Paul Gregoire

About Paul Gregoire

Paul Gregoire is a Sydney-based journalist and writer. He has a focus on civil rights, drug law reform, gender and Indigenous issues. Along with Sydney Criminal Lawyers, he writes for VICE and is the former news editor at Sydney’s City Hub.

“A common purpose”: The vague phrase the police are using to clamp down on protests

The police crackdown on the Black Lives Matter rally looks suspect, not only in comparison to larger events but also the language used to enforce it.

 

 

After NSW police ordered those gathered at the 28 July Black Lives Matter rally to disburse from Sydney’s Domain or face arrest, a number of protesters converged momentarily on the side of the road out the front of the NSW Land Registry building.

However, officers soon showed up at the intersection where Prince Albert Road meets College Street and ordered those standing there to again leave the area or else, they’d be taken into custody.

At that point, Green Left editor Pip Hinman crossed over the road to Hyde Park North and began making her way down to the entrance of St James Station, as she continued to be tailed by a group of officers.

And on spotting some police talking to rally organiser Paul Silva out the front of the park café, Hinman stopped to see what was going on. And even though she was standing by herself, the journalist was promptly ordered to move on by police.

 

A very broad reach

“I stopped to see what was going to happen at the café,” Ms Hinman recalled. “That’s when these cops behind kept pushing me. I said, ‘Look, I’m in Hyde Park. I’m nowhere near the Domain’ – the restricted area.”

“Then this young cop came up and said, ‘You are here for a common purpose. The common purpose has been deemed illegal, therefore, if you don’t move on, we’ll arrest you,’” Hinman told Sydney Criminal Lawyers.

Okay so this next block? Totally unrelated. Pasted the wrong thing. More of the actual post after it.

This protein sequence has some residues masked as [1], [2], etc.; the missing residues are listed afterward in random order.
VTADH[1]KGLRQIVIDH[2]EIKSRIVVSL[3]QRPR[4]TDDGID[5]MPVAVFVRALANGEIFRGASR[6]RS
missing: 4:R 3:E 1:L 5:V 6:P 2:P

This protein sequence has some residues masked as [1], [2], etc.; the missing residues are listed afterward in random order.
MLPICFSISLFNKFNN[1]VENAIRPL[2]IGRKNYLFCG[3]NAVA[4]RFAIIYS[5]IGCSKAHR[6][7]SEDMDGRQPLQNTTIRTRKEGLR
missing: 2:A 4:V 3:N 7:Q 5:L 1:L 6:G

A senior officer then moved forward suggesting the younger one back off. Hinman emphasised that although there were others around her, she was alone and not even close to the group at the café. She added that the police seemed to be suggesting that the whole of the CBD constituted a no-go area for protesters.

 

Some very convenient wording

Coming into effect on 30 June, Public Health (COVID-19 Restrictions on Gathering and Movement) Order (No 4) 2020 defines a public gathering as “a meeting or assembly of persons for a common purpose, including an organised or planned event, in a public place (whether ticketed or not)”.

Section 18 of the order stipulates that public gatherings of more than 20 people are prohibited.

This definition of a public gathering first appeared in the third COVID-19 public health order, which the government issued on 29 May. At that time, it applied to groups of more than 10 people.

And NSW police is currently enforcing this law in regard to protests, so that it means groups of more than 20 people can’t gather “for a common purpose”, regardless of whether they’re socially distanced, forming cohesive groups of more than 20 standing together or wearing face masks.

This was further evidenced last Friday at a No Job Cuts rally held at Sydney University, as around 35 officers were sent in to break up the protest of no more than 50 demonstrators, who were socially distanced, most were wearing masks, and none were standing in groups of more than 20.

 

Double standards

Over the weekend, a number of Sydneysiders posted photos and messages on social media pointing out that markets or events that they’d been attending, involved more than 20 people grouped together in one area, with very few wearing masks.

And as Hinman mentioned, a friend of hers tweeted about a weekend NRL match that involved around 6,000 spectators with no one arrested, whereas around 100 attended last Tuesday’s Black Lives Matter rally in the Domain, with six arrested.

 

 

 

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